VIDEO STORYTELLING TO MAKE AN IMPACT

Tips on video storytelling to make an impact with Kenan Convey

  • Video storytelling is needed more than ever because it's so accessible and because everyone is on video. If you don't have a voice in the market, I think you're completely forgotten about.
  • One of the most key pieces I'm able to give to clients is something we call a content pyramid.
  • It's okay if you have 30 seconds to connect with the viewer online, how are you going to sell them or convince them or make them believe in your vision in those 30 seconds?
  • I think the best element or the best setting rather is the one that best communicates your brand and fits that.
  • The more [content], the better. I don't know if you can ever have too much content because every touch with the consumer is another opportunity for them to become aware of who you are. The more opportunities for them to realize who you are or just see them, the better. It's kind of out of sight, out of mind.
  • I've fallen victim to this, is trying to craft your product to the client instead of your product to attract the client.
  • I'm really excited to see video integration and how it's changing and social media. I think social media is beginning to craft itself around video.

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VIDEO STORYTELLING TO MAKE AN IMPACT

[just click to tweet]

VIDEO STORYTELLING TO MAKE AN IMPACT

Video storytelling is needed more than because everyone is on video. If you don't have a voice in the market, I think you're completely forgotten about.

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Doug: Well, welcome back listeners to another episode of Real Marketing Real Fast. Today in the studio, I've got joining me, Kenan Convey. Now I met Kenan at an event in Redding, Pennsylvania just a while ago. His company was in charge of video productions, and they did an amazing job. So I invited him to join us today in the studio to share his dream and how Convey Productions was birthed back in 2012.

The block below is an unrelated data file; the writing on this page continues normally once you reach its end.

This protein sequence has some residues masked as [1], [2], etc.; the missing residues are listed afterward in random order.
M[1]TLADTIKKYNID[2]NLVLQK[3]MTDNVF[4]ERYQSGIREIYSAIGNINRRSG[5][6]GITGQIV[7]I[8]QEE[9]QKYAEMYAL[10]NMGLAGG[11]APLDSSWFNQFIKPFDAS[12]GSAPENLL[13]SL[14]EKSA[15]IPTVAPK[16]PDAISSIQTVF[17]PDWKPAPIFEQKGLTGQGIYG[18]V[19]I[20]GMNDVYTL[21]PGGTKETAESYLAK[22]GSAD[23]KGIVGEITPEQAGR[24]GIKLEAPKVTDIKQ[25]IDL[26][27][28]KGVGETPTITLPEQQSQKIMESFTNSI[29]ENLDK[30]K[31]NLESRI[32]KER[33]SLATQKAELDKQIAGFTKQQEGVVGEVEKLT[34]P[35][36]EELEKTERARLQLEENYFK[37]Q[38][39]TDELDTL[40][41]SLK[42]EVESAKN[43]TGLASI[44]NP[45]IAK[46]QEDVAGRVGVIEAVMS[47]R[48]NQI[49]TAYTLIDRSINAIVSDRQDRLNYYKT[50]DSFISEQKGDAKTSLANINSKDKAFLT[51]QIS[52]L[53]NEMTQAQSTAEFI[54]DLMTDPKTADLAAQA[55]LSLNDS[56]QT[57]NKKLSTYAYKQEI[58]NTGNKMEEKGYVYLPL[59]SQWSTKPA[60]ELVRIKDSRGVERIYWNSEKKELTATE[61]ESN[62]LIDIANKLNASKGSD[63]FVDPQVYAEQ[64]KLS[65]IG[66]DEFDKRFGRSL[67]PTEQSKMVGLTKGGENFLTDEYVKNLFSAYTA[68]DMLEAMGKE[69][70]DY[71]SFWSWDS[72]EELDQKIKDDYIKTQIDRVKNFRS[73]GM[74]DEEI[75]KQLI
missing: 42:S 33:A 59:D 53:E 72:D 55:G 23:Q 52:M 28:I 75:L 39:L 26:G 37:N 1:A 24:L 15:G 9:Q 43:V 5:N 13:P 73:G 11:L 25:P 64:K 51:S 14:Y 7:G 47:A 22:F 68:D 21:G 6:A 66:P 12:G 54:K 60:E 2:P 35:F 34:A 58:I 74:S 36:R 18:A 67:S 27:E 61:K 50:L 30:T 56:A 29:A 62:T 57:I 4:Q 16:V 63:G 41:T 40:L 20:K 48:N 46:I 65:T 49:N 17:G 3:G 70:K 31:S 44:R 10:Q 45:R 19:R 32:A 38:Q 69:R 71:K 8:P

Now when Kenan first started his business, he had a vision, and his vision was to impact people through creative storytelling. In the beginning, this vision was realized when he began partnering with nonprofit organizations, missionary organizations in the Philadelphia area, creating video and photo content that helped them to share their story. And then in 2018, he launched Convey Productions with the goal of impacting lives by collaborating with those who strive to influence the community around them. His aspiration is to help business owners, you and I, entrepreneurs, to share our stories that will influence and engage the world.

So I'd like to welcome Kenan to the Real Marketing Real Fast podcast today. Hey Kenan, I'm super excited to talk to you today. I just want to say thanks so much for taking time and joining us on the Real Marketing Real Fast podcast today.